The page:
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Erickson: Must-see TV

By Erick Erickson - | Apr 23, 2024

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Erick Erickson

You will have to forgive a piece that is not at all about politics and the current cultural contretemps of modern American society. Instead, I want to use these words to recommend as forcefully as possible a television show that you should be watching. But first, you must have a history lesson.

In the 16th century, Ferdinand Magellan discovered what became known as the Strait of Magellan, a passage around South America that spared ships the treacherous open waters of the Atlanta, Pacific and Antarctic waters. The Spanish intended to keep it a secret. Concurrently, Spain and Portugal divided the world in half, intent on shutting out the Dutch, English and others from global colonial development.

Among the lands discovered was Japan, to which the Portuguese sent missionaries and began a campaign both of Catholicizing the island nation and also plundering it. The Spanish headed to the new world, and the Portuguese went to the outer edges of the old world.

As the Netherlands entered war with Spain and sought freedom and Protestantism, belligerences expanded and rumors spread of a land from which the Portuguese were gaining wealth. The Dutch went out in search of it, having gathered intelligence about the Strait of Magellan and a path around the new world back into the old.

In 1598, Tokugawa Ieyasu, a feudal Japanese leader, became one of five ruling elders to preside over the political power of Japan. Ieyasu ultimately consolidated his power becoming Shogun of Japan. He frequently consulted an Englishman named William Adams, who also served as an obstacle to the European Catholic powers consolidating control over Japan.

In 1975, James Clavell wrote a novel of historical fiction based on the relationship between Ieyasu and Adams and Ieyasu’s rise to the Shogunate of Japan, a position he allegedly had no desire to resurrect. The novel was turned into a miniseries starring Richard Chamberlain in the early eighties. Now, FX and Hulu have resurrected Clavell’s novel and produced another limited mini-series called “Shogun.” I cannot recommend it enough.

The serialization of Clavell’s novel combines knowledge of European naval tactics and Japanese society. It treats Japanese society, culture and customs respectfully and captures the European divisions between Protestants and Catholics. In this modern retelling, there are lots of subtitles. The Japanese speak Japanese. The Europeans speak Portuguese, but that is portrayed as English in the show. The embrace of the Japanese language, customs and culture make the show both foreign and intriguing. The spectacle is captivating. The character development is marvelous. The plot keeps you on the edge of your seat. There are no slow episodes. There are no misplaced episodes.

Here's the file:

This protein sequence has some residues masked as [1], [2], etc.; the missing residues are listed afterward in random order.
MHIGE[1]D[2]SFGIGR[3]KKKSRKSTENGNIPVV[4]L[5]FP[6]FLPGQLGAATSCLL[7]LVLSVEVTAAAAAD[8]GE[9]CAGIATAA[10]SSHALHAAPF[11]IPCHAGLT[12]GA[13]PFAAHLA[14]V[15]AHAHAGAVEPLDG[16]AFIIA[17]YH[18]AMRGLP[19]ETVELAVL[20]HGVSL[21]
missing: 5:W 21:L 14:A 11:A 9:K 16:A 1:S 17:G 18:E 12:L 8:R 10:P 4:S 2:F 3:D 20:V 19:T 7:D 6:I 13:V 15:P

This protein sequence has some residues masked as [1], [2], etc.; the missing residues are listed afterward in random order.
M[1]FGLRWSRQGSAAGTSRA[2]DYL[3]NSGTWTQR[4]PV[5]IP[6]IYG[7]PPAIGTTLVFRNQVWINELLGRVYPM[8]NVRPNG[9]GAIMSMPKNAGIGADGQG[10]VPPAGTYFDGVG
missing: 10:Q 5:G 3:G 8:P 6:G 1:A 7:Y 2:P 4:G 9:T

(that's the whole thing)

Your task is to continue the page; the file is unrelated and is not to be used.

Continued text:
We are beyond the golden age of television when so many Americans all shared a few television shows we all watched. Now Americans are as divided on their entertainment choices as they are their politics. “Game of Thrones” was the last major shared cultural entertainment experience. We were all, globally, left disappointed by its ending.

The era of shared, communal experiences in television has ended except for sports. None of us subscribe to the same streaming services or watch the same shows. If we do watch the same shows, we do not watch them at the same time. Some are released as complete seasons that can be binge-watched. Some are released each week. Instead of 20 episodes in a season, we might get 10 and then struggle to find something new to watch.

In this era, Apple TV+ has consistently performed well. The service, perhaps with the fewest subscribers of all the major subscription streaming services, rarely has a clunker. The television show “Slow Horses,” now three seasons in, is one of the best shows in streaming.

Between FX, Hulu and Disney Plus, many more Americans have access to “Shogun” than “Slow Horses.” If you are one of the ones who does, I cannot recommend it highly enough. It deserves to be a part of our shared cultural entertainment experience. The show is that good, its actors’ performances are some of the best on television, and the pacing and plot leave viewers on the edge of their seats wanting more. It is must-see TV.

To find out more about Erick Erickson and read features by other Creators Syndicate writers and cartoonists, visit the Creators Syndicate webpage at www.creators.com.


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